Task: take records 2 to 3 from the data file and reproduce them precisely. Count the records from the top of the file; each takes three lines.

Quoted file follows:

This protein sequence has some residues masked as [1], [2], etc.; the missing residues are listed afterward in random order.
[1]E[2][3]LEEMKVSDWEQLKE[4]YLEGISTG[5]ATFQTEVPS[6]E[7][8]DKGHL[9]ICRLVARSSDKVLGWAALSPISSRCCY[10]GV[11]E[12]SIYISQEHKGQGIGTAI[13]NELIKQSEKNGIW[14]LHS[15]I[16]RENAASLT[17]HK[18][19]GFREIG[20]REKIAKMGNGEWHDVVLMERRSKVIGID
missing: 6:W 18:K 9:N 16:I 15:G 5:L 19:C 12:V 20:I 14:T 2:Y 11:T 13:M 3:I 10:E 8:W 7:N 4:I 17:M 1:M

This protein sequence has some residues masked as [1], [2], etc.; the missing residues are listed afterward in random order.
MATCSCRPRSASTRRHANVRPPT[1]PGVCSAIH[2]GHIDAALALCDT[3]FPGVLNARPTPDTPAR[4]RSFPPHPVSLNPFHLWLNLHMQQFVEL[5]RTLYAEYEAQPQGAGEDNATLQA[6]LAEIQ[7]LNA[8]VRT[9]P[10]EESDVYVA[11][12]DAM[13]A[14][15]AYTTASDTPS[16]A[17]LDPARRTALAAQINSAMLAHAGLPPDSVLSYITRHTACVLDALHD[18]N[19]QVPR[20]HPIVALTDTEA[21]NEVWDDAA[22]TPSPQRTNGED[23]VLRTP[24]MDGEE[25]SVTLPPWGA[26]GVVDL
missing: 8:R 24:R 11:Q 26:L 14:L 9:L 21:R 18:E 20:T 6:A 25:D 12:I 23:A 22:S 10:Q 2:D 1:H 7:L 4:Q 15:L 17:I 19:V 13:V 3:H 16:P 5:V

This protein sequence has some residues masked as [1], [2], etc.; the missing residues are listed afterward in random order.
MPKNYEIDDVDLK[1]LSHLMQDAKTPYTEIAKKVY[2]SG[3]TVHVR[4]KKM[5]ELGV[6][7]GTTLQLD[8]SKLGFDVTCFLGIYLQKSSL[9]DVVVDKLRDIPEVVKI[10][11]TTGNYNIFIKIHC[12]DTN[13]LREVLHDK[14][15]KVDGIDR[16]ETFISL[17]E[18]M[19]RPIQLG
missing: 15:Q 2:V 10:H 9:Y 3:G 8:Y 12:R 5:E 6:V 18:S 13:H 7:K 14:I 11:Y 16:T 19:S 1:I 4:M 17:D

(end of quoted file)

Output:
This protein sequence has some residues masked as [1], [2], etc.; the missing residues are listed afterward in random order.
MATCSCRPRSASTRRHANVRPPT[1]PGVCSAIH[2]GHIDAALALCDT[3]FPGVLNARPTPDTPAR[4]RSFPPHPVSLNPFHLWLNLHMQQFVEL[5]RTLYAEYEAQPQGAGEDNATLQA[6]LAEIQ[7]LNA[8]VRT[9]P[10]EESDVYVA[11][12]DAM[13]A[14][15]AYTTASDTPS[16]A[17]LDPARRTALAAQINSAMLAHAGLPPDSVLSYITRHTACVLDALHD[18]N[19]QVPR[20]HPIVALTDTEA[21]NEVWDDAA[22]TPSPQRTNGED[23]VLRTP[24]MDGEE[25]SVTLPPWGA[26]GVVDL
missing: 8:R 24:R 11:Q 26:L 14:L 9:L 21:R 18:E 20:T 6:A 25:D 12:I 23:A 22:S 10:Q 2:D 1:H 7:L 4:Q 15:L 17:I 19:V 13:V 3:H 16:P 5:V

This protein sequence has some residues masked as [1], [2], etc.; the missing residues are listed afterward in random order.
MPKNYEIDDVDLK[1]LSHLMQDAKTPYTEIAKKVY[2]SG[3]TVHVR[4]KKM[5]ELGV[6][7]GTTLQLD[8]SKLGFDVTCFLGIYLQKSSL[9]DVVVDKLRDIPEVVKI[10][11]TTGNYNIFIKIHC[12]DTN[13]LREVLHDK[14][15]KVDGIDR[16]ETFISL[17]E[18]M[19]RPIQLG
missing: 15:Q 2:V 10:H 9:Y 3:G 8:Y 12:R 5:E 6:V 18:S 13:H 7:K 14:I 11:Y 16:T 19:S 1:I 4:M 17:D